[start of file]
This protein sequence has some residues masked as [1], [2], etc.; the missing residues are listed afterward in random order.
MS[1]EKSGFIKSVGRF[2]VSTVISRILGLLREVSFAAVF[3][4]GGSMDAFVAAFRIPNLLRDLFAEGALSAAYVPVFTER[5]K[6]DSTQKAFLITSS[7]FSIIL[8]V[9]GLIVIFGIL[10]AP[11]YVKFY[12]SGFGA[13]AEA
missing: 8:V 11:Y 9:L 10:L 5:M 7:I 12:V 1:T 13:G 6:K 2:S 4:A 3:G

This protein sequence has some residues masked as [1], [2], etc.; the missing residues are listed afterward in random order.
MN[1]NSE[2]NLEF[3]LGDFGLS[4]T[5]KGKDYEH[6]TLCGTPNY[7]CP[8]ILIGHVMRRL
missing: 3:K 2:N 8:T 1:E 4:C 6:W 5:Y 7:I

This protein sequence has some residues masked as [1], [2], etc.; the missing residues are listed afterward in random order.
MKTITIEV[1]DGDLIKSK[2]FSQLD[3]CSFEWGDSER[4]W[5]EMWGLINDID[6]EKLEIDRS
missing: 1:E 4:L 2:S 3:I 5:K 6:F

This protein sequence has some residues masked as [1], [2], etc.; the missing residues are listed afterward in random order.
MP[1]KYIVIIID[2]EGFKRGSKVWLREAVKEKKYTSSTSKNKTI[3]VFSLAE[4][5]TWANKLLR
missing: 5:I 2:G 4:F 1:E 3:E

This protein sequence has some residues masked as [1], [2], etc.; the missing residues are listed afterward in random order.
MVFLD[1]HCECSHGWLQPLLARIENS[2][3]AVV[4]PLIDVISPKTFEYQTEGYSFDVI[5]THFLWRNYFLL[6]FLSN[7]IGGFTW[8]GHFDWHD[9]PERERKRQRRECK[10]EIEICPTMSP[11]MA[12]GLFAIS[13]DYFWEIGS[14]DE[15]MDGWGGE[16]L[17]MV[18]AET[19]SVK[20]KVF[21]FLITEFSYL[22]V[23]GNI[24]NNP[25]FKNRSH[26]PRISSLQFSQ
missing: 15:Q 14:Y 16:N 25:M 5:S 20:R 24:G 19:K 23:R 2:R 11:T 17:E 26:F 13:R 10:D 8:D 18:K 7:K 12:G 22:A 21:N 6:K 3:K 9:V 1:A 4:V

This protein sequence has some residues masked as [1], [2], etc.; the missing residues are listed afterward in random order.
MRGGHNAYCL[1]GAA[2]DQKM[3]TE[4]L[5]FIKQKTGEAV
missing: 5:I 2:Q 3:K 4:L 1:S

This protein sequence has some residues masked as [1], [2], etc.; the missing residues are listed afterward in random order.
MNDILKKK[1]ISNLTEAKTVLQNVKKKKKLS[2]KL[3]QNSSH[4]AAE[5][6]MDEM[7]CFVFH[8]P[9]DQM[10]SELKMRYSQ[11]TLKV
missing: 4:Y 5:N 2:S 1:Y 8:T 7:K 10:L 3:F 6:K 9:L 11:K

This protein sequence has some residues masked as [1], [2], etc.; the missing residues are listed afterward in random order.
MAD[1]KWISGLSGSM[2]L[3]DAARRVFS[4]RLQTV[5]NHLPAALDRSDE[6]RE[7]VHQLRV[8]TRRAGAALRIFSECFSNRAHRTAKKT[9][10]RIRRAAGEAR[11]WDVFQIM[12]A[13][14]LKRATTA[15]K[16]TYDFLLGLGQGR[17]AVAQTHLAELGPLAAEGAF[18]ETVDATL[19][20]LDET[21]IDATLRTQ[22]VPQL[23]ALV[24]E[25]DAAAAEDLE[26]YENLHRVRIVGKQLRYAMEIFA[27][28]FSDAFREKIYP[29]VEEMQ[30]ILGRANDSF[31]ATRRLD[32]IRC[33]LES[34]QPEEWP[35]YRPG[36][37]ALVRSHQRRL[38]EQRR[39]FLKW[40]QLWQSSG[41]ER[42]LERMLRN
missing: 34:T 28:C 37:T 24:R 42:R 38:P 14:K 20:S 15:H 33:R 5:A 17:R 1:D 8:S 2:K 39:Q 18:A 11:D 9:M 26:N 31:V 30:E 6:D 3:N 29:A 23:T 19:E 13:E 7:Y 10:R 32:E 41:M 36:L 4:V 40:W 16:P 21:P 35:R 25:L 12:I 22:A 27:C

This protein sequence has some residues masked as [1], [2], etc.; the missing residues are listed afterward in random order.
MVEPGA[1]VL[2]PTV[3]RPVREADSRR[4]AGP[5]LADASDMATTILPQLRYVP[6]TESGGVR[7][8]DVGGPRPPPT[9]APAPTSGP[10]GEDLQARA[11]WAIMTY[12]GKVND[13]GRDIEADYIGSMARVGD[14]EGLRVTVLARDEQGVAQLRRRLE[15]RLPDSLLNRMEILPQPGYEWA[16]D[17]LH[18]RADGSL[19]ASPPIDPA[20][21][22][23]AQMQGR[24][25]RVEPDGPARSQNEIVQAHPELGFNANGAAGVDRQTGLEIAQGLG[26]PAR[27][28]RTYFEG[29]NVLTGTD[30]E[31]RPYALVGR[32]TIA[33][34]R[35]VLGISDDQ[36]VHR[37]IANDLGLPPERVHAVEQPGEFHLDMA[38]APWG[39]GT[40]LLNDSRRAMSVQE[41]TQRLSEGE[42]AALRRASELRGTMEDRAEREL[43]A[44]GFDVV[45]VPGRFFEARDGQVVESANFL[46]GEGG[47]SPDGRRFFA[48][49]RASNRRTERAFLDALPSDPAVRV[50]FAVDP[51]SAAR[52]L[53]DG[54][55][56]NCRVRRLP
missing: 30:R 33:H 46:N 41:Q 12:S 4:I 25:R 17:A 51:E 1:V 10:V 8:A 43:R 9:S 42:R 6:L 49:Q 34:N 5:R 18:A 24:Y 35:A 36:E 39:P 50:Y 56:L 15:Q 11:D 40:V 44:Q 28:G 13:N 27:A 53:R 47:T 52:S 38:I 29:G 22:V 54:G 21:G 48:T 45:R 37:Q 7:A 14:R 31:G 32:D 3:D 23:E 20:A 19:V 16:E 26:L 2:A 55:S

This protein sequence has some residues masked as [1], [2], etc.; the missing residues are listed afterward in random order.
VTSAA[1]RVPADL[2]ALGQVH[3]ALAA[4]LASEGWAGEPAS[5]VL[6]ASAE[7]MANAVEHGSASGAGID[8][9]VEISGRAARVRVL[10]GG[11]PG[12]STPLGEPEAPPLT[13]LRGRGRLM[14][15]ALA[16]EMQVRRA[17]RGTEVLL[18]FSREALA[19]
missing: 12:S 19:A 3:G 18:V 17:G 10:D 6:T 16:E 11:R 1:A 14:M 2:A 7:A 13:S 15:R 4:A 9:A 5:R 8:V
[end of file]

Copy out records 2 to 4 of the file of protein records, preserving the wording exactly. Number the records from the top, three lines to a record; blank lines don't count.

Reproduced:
This protein sequence has some residues masked as [1], [2], etc.; the missing residues are listed afterward in random order.
MN[1]NSE[2]NLEF[3]LGDFGLS[4]T[5]KGKDYEH[6]TLCGTPNY[7]CP[8]ILIGHVMRRL
missing: 3:K 2:N 8:T 1:E 4:C 6:W 5:Y 7:I

This protein sequence has some residues masked as [1], [2], etc.; the missing residues are listed afterward in random order.
MKTITIEV[1]DGDLIKSK[2]FSQLD[3]CSFEWGDSER[4]W[5]EMWGLINDID[6]EKLEIDRS
missing: 1:E 4:L 2:S 3:I 5:K 6:F

This protein sequence has some residues masked as [1], [2], etc.; the missing residues are listed afterward in random order.
MP[1]KYIVIIID[2]EGFKRGSKVWLREAVKEKKYTSSTSKNKTI[3]VFSLAE[4][5]TWANKLLR
missing: 5:I 2:G 4:F 1:E 3:E